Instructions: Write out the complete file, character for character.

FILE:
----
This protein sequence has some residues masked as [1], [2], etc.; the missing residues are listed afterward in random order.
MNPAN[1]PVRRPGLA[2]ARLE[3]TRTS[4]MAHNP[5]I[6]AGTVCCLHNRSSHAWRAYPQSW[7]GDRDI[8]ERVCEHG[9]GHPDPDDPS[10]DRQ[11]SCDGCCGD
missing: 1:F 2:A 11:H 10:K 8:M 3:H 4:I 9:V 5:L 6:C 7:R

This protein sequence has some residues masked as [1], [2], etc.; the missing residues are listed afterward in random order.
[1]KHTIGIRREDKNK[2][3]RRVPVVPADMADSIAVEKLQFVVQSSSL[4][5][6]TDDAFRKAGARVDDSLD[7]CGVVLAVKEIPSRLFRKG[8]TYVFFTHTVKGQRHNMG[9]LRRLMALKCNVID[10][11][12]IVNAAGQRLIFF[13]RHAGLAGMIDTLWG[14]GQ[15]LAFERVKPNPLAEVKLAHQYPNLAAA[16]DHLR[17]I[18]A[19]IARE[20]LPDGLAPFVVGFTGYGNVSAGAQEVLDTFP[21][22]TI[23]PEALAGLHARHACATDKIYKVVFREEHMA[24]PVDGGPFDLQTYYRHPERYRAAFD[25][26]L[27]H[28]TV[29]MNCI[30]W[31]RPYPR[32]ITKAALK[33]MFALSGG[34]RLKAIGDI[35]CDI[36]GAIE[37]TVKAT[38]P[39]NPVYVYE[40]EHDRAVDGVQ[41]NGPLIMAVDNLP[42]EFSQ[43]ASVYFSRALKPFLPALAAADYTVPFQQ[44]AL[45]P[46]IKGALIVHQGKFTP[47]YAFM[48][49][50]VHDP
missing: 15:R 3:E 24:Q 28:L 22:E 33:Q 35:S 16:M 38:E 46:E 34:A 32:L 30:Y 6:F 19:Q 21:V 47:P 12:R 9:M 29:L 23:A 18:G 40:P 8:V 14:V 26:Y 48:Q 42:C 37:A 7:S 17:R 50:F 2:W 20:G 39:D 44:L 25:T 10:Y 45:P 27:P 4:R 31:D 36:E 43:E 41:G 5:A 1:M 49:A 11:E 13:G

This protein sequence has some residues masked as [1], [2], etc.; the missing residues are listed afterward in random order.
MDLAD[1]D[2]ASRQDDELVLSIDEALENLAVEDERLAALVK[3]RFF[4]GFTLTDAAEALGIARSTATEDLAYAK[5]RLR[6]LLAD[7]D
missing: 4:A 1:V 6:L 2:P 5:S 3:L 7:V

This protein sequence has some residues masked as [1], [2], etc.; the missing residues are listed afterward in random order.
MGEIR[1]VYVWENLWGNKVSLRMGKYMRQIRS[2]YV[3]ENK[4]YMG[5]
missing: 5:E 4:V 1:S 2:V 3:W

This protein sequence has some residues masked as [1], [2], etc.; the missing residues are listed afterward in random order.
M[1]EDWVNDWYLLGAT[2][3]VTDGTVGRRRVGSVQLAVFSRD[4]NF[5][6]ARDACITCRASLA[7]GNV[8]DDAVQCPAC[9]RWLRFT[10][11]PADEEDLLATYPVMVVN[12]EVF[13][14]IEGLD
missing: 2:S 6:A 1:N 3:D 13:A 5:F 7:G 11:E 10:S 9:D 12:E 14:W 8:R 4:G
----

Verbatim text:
This protein sequence has some residues masked as [1], [2], etc.; the missing residues are listed afterward in random order.
MNPAN[1]PVRRPGLA[2]ARLE[3]TRTS[4]MAHNP[5]I[6]AGTVCCLHNRSSHAWRAYPQSW[7]GDRDI[8]ERVCEHG[9]GHPDPDDPS[10]DRQ[11]SCDGCCGD
missing: 1:F 2:A 11:H 10:K 8:M 3:H 4:I 9:V 5:L 6:C 7:R

This protein sequence has some residues masked as [1], [2], etc.; the missing residues are listed afterward in random order.
[1]KHTIGIRREDKNK[2][3]RRVPVVPADMADSIAVEKLQFVVQSSSL[4][5][6]TDDAFRKAGARVDDSLD[7]CGVVLAVKEIPSRLFRKG[8]TYVFFTHTVKGQRHNMG[9]LRRLMALKCNVID[10][11][12]IVNAAGQRLIFF[13]RHAGLAGMIDTLWG[14]GQ[15]LAFERVKPNPLAEVKLAHQYPNLAAA[16]DHLR[17]I[18]A[19]IARE[20]LPDGLAPFVVGFTGYGNVSAGAQEVLDTFP[21][22]TI[23]PEALAGLHARHACATDKIYKVVFREEHMA[24]PVDGGPFDLQTYYRHPERYRAAFD[25][26]L[27]H[28]TV[29]MNCI[30]W[31]RPYPR[32]ITKAALK[33]MFALSGG[34]RLKAIGDI[35]CDI[36]GAIE[37]TVKAT[38]P[39]NPVYVYE[40]EHDRAVDGVQ[41]NGPLIMAVDNLP[42]EFSQ[43]ASVYFSRALKPFLPALAAADYTVPFQQ[44]AL[45]P[46]IKGALIVHQGKFTP[47]YAFM[48][49][50]VHDP
missing: 15:R 3:E 24:Q 28:L 22:E 33:Q 35:S 16:M 38:E 46:E 34:A 32:L 30:Y 6:F 19:Q 21:V 47:P 12:R 9:M 29:L 23:A 18:G 40:P 8:V 14:V 26:Y 48:Q 42:C 37:A 7:S 17:R 50:F 2:W 20:G 39:D 44:L 25:T 10:Y 45:P 27:P 4:R 31:D 36:E 43:E 41:G 5:A 1:M 49:A 11:E 13:G

This protein sequence has some residues masked as [1], [2], etc.; the missing residues are listed afterward in random order.
MDLAD[1]D[2]ASRQDDELVLSIDEALENLAVEDERLAALVK[3]RFF[4]GFTLTDAAEALGIARSTATEDLAYAK[5]RLR[6]LLAD[7]D
missing: 4:A 1:V 6:L 2:P 5:S 3:L 7:V

This protein sequence has some residues masked as [1], [2], etc.; the missing residues are listed afterward in random order.
MGEIR[1]VYVWENLWGNKVSLRMGKYMRQIRS[2]YV[3]ENK[4]YMG[5]
missing: 5:E 4:V 1:S 2:V 3:W

This protein sequence has some residues masked as [1], [2], etc.; the missing residues are listed afterward in random order.
M[1]EDWVNDWYLLGAT[2][3]VTDGTVGRRRVGSVQLAVFSRD[4]NF[5][6]ARDACITCRASLA[7]GNV[8]DDAVQCPAC[9]RWLRFT[10][11]PADEEDLLATYPVMVVN[12]EVF[13][14]IEGLD
missing: 2:S 6:A 1:N 3:D 13:A 5:F 7:G 11:E 10:S 9:D 12:E 14:W 8:R 4:G